A while back, I signed up for a Day of Christian Zen Meditation. For some reason, I thought it was a class about meditation which included a little actual meditation and a lot of lectures. I was wrong.
Realization hit me at breakfast when a man distributed the schedule for the day. There were strange words on the schedule I had never seen before: Zendo, Zazen, Kinhin. I told Mary Beth, "I didn't Google enough for this." There was also an ominous statement on the schedule that read: "Silence begins."
Before entering the Zen room, we all had to remove our shoes. A man introduced the instructor then said, "Four tables have been reserved for you in the dining room for lunch so that you will be separate from the other people who are here attending retreats. Since this is a silent day, we don't want anyone accidentally speaking to you."
Wait? What?! Silent? What the hell? I can't even talk at lunch. This Day of Zen lasts until 4:00 p.m. You're telling me I can't speak a word until 4:00 p.m.? It gets worse. The instructor then promptly informed us that not only could we not speak to people, we couldn't even make eye contact because of this experience being all internal and Zenny and stuff like that. Telling a Ransonette they cannot speak or make eye contact for eight hours is like telling a fourteen year old she can't text for a week. It's physically impossible.
The instructor went on to explain the schedule: Zazen is twenty-five minutes of silent meditation and Kinhin is ten minutes of walking. The walking is done in a straight line, one Zenster in front of the other (about a foot apart) with your hands held in a very specific way, no speaking, no eye contact.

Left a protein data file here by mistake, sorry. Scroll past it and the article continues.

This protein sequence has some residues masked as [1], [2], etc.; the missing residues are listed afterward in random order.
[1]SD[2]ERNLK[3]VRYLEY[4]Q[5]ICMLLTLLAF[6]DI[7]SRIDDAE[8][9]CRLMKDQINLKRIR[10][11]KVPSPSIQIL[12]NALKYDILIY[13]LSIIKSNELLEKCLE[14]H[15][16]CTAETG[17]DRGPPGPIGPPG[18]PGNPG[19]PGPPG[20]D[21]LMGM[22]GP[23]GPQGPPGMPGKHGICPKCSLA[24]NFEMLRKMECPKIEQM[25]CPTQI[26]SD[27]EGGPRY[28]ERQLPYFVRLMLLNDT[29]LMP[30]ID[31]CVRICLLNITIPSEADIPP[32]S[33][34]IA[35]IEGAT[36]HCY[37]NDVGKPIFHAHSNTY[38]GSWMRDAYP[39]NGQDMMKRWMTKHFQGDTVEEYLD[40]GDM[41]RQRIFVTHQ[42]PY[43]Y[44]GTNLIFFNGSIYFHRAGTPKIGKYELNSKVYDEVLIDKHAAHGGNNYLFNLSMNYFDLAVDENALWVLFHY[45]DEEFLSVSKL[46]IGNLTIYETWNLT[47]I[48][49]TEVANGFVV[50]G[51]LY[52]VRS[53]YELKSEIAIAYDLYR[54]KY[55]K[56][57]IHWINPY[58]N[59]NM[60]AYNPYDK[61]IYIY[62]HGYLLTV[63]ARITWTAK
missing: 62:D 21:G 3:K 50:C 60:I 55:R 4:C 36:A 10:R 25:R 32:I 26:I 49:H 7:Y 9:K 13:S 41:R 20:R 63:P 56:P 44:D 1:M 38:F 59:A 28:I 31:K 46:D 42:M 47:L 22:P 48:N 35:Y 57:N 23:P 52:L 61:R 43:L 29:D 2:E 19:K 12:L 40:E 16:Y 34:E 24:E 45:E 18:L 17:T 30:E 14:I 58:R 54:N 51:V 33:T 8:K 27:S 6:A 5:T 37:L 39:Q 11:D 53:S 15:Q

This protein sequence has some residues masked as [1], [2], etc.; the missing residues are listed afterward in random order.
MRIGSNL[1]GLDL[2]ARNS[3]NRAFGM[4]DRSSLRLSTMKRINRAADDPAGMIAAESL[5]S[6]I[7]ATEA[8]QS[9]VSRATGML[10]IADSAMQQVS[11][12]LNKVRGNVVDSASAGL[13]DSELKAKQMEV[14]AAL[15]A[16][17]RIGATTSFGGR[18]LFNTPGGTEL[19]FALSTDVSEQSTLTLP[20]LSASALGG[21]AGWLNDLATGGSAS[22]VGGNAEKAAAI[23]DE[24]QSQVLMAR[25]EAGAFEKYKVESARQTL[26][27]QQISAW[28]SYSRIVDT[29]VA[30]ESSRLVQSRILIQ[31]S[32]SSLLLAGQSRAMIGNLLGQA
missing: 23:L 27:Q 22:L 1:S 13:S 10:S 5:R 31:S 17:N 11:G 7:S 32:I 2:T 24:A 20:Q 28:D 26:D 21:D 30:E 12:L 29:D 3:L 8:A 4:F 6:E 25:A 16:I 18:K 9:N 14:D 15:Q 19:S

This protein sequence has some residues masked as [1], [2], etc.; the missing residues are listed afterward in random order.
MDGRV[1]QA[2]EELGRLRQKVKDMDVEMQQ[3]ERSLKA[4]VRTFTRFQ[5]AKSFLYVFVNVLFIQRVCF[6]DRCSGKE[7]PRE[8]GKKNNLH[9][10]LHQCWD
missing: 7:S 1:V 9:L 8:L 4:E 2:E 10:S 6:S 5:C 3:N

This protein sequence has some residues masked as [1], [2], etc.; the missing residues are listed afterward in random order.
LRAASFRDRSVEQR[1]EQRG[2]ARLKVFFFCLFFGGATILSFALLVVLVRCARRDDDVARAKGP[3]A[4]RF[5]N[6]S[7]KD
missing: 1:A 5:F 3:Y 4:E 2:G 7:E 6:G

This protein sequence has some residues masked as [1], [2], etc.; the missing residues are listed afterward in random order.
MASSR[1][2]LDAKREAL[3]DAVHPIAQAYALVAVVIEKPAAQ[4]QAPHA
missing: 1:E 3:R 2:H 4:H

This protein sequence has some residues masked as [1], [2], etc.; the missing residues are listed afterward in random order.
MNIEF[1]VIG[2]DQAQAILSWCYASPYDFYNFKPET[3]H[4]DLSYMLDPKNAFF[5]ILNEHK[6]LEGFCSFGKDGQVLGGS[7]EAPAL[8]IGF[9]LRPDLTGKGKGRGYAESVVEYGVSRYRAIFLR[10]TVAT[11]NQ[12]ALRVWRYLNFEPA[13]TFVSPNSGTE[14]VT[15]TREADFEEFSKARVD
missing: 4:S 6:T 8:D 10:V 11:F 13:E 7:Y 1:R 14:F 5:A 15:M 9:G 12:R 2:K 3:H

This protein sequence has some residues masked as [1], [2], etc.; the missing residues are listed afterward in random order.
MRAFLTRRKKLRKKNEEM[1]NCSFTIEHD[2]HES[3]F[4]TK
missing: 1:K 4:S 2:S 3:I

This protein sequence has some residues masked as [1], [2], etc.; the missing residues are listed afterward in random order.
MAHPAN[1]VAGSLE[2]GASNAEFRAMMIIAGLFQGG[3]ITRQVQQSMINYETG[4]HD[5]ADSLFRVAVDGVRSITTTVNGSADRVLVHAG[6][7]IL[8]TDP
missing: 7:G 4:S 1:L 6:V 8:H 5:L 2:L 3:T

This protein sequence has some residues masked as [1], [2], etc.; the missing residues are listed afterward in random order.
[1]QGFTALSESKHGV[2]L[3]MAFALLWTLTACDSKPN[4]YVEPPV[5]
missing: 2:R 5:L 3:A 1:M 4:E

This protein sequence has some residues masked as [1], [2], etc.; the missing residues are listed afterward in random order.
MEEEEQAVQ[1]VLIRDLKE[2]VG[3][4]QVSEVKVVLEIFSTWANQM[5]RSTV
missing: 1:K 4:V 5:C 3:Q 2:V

I could have handled perhaps one cycle of the Zazen/Kinhin experience after some sort of instruction on meditation techniques. What I could not handle was Zazen/Kinhin all...day...long. No talking. No eye contact. Just Zazen and Kinhin from 9:00 a.m. to 4:00 p.m. only interrupted by the impossibly silent lunch. Oh, and two tea breaks. What's the point of a break if I can't discuss The Office or The New Adventures of Old Christine?
The first Zazen began at 9:00 a.m. I began plotting my escape at 9:02. I knew that before the first Kinhin I'd be gone gone. When we filed out in an orderly manner for our first Kinhin, I broke ranks, headed for my shoes, pantomimed to Mary Beth that I was leaving and hauled ass.
I thought I was out free and clear to enjoy a normal Saturday with family and friends out in the great big beautiful noisy world when I realized that the only way to get out of the retreat center was to circle around the back of the building and drive right alongside the path where my former Zen mates were Kinhin-ing.
Feeling like the evil barbarian in Shogun, I drove my air polluting petroleum burning vehicle past the silent Zenny's. As instructed, I did not make eye contact.